Since the coronavirus pandemic began, the basic ways that we interact with one another in cities has changed. More streets have been closed in the course of a few months than in the previous decade, offices and schools are closed, and so much more. Some will prefer these changes and have been asking for them for years, but the whole process has been done haphazardly and with half-measures. Going beyond quality of life changes means thinking comprehensively about our governing systems and how it relates to the destruction or survival of our environments. With the scale of the crises we are facing, now is the time to entertain radical ideas for transforming society.
The ongoing pandemic-induced shut down offers us a critical opportunity to reimagine and begin rebuilding cities. For the short term, emergency investments in green infrastructure might prevent an economic collapse and delay the worst impacts of climate change, but ultimately the failure of our system isn't the unemployment rate. Even scientists are warning that capitalist economic growth poses an existential threat to our world. Other concepts including degrowth, mutual aid, reparations, autonomy, and regenerating the commons with shared and/or socialist control of resources, are strategies to build environmental resilience and prevent the next crisis before it occurs. Even if Biden defeats Trump in the November 2020 election, neither the trend of mass displacement or the structural inequalities that precipitated a public health crisis will be eradicated. Long-term reparations strategies that change the nature of how frontline communities govern and design their own redevelopment is a direct path towards dismantling sacrifice zones. Concepts such as these are outlined in the “Red New Deal”, which 'ties the land and body violence together' in a way that other green proposals do not.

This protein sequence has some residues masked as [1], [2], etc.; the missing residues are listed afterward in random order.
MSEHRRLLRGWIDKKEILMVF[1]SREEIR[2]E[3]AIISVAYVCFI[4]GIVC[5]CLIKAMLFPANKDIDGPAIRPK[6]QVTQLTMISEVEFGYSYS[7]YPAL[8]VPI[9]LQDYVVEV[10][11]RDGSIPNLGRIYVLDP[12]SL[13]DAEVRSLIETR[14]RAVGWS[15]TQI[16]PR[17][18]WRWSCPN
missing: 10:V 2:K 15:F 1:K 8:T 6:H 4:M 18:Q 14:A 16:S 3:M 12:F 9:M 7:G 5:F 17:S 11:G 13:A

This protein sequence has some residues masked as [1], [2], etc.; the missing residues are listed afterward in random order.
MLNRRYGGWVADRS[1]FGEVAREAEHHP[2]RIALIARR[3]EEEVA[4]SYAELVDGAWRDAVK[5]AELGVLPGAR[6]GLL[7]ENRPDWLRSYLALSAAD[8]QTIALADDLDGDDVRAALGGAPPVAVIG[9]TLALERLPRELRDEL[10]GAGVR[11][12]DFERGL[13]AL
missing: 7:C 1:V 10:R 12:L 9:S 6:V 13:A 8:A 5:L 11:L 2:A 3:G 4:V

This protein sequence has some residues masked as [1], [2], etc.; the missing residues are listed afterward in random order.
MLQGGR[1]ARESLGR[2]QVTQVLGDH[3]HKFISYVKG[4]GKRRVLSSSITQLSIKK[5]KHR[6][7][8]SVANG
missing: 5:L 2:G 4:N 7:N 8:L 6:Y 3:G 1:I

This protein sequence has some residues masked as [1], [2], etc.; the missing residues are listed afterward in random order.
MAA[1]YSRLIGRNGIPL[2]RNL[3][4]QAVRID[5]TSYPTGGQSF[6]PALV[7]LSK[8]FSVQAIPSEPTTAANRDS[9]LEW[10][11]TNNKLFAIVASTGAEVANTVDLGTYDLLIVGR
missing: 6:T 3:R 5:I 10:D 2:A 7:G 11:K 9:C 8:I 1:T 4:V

We need to totally upend many of the priorities of the last century through the adoption of policies that remake and reweave the apartheid-based structure of our cities. Cities need a crash program for decommodifying housing and making it a human right; they need to revive and expand their ailing public transportation networks; and we must massively augment local food networks in order to become less dependent on nation- and globe-straddling supply networks whose fragility the pandemic has made abundantly clear. Perhaps most crucially, given the conjunction of coronavirus and extreme heat, New York needs a massive build-out of renewable energy in order to end the city’s dependence on expensive electricity generated by private utilities like Con Ed and National Grid. The struggle for Public Power in New York - for the creation of a downstate power authority that is democratically governed, 100 percent renewable, and that is dedicated to the public good rather than profit - is thus foundational for efforts to remake the city’s infrastructure. But underlying all of these struggles is a necessary transformation of the city from an infrastructure for the accumulation of capital – with all of the injustice and dysfunction that comes with such a structural role – to a locus of popular power, empowerment, and emancipation.